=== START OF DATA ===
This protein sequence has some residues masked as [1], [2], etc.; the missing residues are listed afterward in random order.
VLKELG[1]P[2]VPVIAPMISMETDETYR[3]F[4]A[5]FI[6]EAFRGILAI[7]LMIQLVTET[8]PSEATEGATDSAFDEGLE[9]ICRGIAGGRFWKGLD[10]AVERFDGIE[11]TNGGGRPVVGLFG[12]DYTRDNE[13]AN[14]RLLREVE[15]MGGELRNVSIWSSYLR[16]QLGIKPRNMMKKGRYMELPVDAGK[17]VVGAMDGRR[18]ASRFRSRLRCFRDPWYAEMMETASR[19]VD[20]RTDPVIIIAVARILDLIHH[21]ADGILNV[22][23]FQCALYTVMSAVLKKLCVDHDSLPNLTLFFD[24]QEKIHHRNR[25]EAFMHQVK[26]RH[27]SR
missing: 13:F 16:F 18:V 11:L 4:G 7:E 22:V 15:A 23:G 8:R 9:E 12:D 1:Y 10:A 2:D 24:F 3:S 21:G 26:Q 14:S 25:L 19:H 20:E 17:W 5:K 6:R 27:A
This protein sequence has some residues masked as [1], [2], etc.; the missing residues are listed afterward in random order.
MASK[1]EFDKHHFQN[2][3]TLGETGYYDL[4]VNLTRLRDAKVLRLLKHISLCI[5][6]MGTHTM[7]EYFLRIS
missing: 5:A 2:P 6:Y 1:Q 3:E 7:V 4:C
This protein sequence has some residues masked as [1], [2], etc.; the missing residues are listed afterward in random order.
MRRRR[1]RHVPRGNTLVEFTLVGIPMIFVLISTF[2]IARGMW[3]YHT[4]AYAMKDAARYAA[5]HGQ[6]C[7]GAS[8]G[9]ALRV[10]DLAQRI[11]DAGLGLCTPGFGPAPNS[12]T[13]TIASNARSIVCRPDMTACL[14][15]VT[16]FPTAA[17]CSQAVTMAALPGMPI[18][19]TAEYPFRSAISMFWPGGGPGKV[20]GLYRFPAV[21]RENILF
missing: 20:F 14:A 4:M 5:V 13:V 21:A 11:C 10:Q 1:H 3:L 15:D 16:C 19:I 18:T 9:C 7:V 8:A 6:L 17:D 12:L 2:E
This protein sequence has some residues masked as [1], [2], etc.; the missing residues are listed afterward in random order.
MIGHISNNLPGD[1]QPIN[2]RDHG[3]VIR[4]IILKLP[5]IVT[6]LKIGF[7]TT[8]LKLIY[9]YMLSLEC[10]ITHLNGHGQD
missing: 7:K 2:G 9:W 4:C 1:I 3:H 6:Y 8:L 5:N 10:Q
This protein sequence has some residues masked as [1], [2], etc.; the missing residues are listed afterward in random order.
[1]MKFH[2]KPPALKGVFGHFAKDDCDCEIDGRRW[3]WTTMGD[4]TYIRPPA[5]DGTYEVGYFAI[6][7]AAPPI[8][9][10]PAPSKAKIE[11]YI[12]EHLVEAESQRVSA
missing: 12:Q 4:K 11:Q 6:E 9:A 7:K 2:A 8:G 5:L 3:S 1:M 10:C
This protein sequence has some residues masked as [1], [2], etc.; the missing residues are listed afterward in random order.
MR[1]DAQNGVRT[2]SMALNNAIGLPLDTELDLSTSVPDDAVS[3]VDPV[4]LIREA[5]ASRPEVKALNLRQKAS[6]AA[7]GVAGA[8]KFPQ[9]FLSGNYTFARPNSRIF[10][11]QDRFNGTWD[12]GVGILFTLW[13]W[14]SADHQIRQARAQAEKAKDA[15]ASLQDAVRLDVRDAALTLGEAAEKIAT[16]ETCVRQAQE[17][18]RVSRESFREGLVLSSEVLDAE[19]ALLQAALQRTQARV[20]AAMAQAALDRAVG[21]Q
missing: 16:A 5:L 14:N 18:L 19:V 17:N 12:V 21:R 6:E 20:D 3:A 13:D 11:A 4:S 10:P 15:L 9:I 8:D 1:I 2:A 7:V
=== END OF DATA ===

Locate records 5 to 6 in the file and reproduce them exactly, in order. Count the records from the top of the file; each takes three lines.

This protein sequence has some residues masked as [1], [2], etc.; the missing residues are listed afterward in random order.
[1]MKFH[2]KPPALKGVFGHFAKDDCDCEIDGRRW[3]WTTMGD[4]TYIRPPA[5]DGTYEVGYFAI[6][7]AAPPI[8][9][10]PAPSKAKIE[11]YI[12]EHLVEAESQRVSA
missing: 12:Q 4:K 11:Q 6:E 9:A 7:K 2:A 8:G 5:L 3:S 1:M 10:C
This protein sequence has some residues masked as [1], [2], etc.; the missing residues are listed afterward in random order.
MR[1]DAQNGVRT[2]SMALNNAIGLPLDTELDLSTSVPDDAVS[3]VDPV[4]LIREA[5]ASRPEVKALNLRQKAS[6]AA[7]GVAGA[8]KFPQ[9]FLSGNYTFARPNSRIF[10][11]QDRFNGTWD[12]GVGILFTLW[13]W[14]SADHQIRQARAQAEKAKDA[15]ASLQDAVRLDVRDAALTLGEAAEKIAT[16]ETCVRQAQE[17][18]RVSRESFREGLVLSSEVLDAE[19]ALLQAALQRTQARV[20]AAMAQAALDRAVG[21]Q
missing: 16:A 5:L 14:N 18:L 19:V 17:N 12:V 21:R 6:E 20:D 3:A 13:D 11:A 4:S 10:P 15:L 9:I 8:D 1:I 2:A 7:V